John Clay

Here’s why Mark Stoops can defy Kentucky football history

Has Mark Stoops peaked as Kentucky’s football coach?

I’m not trying to be negative. Really, I’m not.

In fact, for my money, if ever there was a UK football coach in position for sustained success, it’s the 52-year-old Stoops, who in three weeks begins his seventh season with the Wildcats. To do it, however, he’ll have to defy history. That book is full of Kentucky coaches who had appeared to have turned the proverbial corner only to crash into a brick wall.

The charismatic Fran Curci coached Kentucky to that glorious 10-1 season in 1977. The Cats won all six of their SEC games and wound up No. 6 in the final AP poll. Only an NCAA-imposed postseason ban kept them out of a New Year’s Day bowl game. The glow didn’t last, however. Curci was just 15-28-1 over his next four years and was fired in 1981.

Three years later, Jerry Claiborne guided UK to a 9-3 record and a Hall of Fame Bowl win over Wisconsin. After that, however, Kentucky went 26-28-1 over the next five seasons. Claiborne retired in 1989.

Enter Bill Curry, whose best season was 1993 when UK finished 6-6 after a Peach Bowl loss to Clemson. Things were looking up. The next season brought a total collapse, however. The Cats defeated Louisville in the season opener, then dropped the next 10. By 1996, Curry had been fired. His UK record was 26-52.

Two years after taking Kentucky to the Outback Bowl, Hal Mumme was fired in the midst of an NCAA investigation that followed a 2-9 season. Rich Brooks’ 2007 team reached No. 8 in the AP poll after knocking off top-ranked LSU. UK went 14-12 the next two seasons and a frustrated Brooks retired after the 2009 campaign.

All those coaches had momentum. The fiery Curci brought much needed excitement to Kentucky football. Claiborne was a steady rock of integrity for a program that had spiraled out of control. Curry was a marquee name hired away from Alabama, of all places. Mumme brought the Air Raid offense, which set UK apart from other schools. For my money, Brooks was the best all-around coach of them all, one who put a probation-ridden program on solid ground.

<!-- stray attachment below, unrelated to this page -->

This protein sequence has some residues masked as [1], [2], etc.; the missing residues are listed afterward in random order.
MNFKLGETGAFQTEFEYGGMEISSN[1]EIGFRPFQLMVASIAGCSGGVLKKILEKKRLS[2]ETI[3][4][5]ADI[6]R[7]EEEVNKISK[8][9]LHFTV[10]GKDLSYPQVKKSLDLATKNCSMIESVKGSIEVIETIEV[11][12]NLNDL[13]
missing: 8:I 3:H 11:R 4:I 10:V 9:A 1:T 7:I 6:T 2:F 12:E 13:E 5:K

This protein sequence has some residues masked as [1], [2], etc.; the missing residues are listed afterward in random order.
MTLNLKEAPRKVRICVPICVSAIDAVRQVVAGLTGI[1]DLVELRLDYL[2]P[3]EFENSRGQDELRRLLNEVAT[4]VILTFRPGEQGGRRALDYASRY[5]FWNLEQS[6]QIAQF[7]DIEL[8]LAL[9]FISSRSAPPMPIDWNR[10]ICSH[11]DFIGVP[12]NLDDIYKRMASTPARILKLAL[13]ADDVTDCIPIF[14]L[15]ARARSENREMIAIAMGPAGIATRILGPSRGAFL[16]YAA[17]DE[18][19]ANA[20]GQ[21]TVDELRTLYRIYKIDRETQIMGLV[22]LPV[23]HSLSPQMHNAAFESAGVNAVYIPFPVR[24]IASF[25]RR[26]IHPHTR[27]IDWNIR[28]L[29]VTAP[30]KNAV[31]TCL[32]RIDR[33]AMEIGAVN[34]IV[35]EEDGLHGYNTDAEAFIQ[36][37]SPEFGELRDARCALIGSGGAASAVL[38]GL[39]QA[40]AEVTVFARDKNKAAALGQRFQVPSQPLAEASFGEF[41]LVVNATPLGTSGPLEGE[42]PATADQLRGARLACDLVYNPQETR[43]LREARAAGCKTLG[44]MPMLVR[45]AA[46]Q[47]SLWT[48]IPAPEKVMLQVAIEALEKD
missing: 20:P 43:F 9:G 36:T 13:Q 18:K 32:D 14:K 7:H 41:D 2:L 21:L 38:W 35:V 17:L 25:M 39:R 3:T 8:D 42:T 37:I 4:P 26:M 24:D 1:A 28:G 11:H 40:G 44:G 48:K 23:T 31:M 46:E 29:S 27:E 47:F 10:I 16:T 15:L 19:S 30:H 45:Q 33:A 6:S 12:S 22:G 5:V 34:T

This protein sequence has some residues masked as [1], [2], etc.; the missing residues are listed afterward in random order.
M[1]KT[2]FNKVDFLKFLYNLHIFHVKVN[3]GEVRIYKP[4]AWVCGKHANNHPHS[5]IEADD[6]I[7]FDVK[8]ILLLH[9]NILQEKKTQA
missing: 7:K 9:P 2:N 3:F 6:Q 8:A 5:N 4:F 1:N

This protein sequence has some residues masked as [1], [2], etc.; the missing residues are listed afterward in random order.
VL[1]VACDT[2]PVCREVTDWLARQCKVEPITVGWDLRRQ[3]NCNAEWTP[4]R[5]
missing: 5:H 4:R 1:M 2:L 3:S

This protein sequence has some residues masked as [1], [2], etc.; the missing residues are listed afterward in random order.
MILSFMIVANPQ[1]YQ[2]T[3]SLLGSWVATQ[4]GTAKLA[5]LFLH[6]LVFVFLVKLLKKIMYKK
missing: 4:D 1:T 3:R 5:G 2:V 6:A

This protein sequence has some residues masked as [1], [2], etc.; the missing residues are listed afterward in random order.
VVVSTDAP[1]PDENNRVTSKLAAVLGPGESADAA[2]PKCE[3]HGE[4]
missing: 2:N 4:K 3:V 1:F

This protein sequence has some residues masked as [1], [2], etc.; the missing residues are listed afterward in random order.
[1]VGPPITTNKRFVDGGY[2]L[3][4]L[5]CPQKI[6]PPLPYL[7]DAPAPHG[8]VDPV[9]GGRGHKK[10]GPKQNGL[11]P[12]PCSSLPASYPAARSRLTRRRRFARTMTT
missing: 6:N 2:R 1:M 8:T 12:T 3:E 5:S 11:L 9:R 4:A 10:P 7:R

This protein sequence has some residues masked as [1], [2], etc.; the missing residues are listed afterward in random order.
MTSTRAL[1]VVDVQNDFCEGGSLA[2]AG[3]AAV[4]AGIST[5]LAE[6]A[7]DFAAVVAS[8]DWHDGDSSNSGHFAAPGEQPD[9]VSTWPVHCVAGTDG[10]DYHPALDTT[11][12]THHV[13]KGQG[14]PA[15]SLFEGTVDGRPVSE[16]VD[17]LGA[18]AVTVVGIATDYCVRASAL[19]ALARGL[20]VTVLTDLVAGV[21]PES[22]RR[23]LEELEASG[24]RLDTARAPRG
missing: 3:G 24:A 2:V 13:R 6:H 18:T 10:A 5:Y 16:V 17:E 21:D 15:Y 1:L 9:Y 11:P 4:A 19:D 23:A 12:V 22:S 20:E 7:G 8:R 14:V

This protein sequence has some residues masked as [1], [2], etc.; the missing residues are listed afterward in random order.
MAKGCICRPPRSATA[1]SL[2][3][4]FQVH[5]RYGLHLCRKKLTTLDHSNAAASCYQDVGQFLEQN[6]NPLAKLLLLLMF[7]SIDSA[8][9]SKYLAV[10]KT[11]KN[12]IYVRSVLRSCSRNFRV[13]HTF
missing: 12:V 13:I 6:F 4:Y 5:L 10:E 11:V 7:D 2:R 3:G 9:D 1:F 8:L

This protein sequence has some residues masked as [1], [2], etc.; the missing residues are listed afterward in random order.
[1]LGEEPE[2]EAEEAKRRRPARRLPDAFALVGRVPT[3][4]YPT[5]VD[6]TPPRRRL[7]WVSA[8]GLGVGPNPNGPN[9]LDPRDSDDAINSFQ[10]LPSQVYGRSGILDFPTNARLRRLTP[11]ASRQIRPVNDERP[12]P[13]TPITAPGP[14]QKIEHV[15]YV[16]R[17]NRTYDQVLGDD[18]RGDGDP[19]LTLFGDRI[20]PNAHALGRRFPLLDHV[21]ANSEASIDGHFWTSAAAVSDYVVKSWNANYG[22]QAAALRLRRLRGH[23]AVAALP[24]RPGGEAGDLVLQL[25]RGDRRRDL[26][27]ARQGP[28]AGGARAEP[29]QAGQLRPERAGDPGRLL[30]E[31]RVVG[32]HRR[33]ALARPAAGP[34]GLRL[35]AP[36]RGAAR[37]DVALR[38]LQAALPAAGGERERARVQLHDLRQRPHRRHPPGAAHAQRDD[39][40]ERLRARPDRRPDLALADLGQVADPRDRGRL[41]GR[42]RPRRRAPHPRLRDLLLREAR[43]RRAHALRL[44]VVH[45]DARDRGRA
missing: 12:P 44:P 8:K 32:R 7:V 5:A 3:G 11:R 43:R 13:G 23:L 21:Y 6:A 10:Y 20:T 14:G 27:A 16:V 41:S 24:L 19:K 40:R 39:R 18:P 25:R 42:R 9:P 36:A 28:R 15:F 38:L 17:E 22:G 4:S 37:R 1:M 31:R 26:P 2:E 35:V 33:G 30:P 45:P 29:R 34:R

All failed to keep it going, however. Some came closer than others. After his nine-win season, Claiborne never had a season in which he won fewer than five games. In today’s world of 12-game seasons, his record could have included a half-dozen bowl appearances. Even without Tim Couch, Mumme’s 1999 team reached the Music City Bowl. Arrogance and an NCAA investigation were his undoing. Brooks’ final two teams were competitive, but they could never quite clear the bar.

So why can Stoops’ tenure be different?

First, facilities. As discussed previously, they are ridiculous and necessary. To compete in the SEC, it’s either keep up or get out. And with the renovation of Commonwealth Stadium/Kroger Field and the addition of the Joe Craft Football Training Facility, UK’s football facilities are better than they have ever been.

Second, recruiting. Controlling the state is essential, but it’s hardly the answer. Kentucky’s population can’t produce the necessary numbers. For years, fans urged the Cats to hit Ohio harder. Enter Stoops, a Youngstown native. Enter recruiting coordinator Vince Marrow with his multitude of contacts. Result: Three of the five Wildcats selected in this year’s NFL Draft played their high school football in the Buckeye state.

Third, development. You’re not going to sign top-ranked classes at Kentucky. You’re just not. You need research and development. Josh Allen, the NFL Draft’s No. 7 overall selection, was a two-star recruit. Career rushing leader Benny Snell was a three-star. That speaks to Stoops and staff’s developmental abilities.

There are no guarantees, of course. Long-term success is a tough nut to crack; the SEC unforgiving. Given UK’s personnel losses from last year’s 10-3 squad, a win total dip is probably unavoidable. The 2019 edition is a young team that should improve. I don’t see a brick wall. I see a coach who just might defy history.

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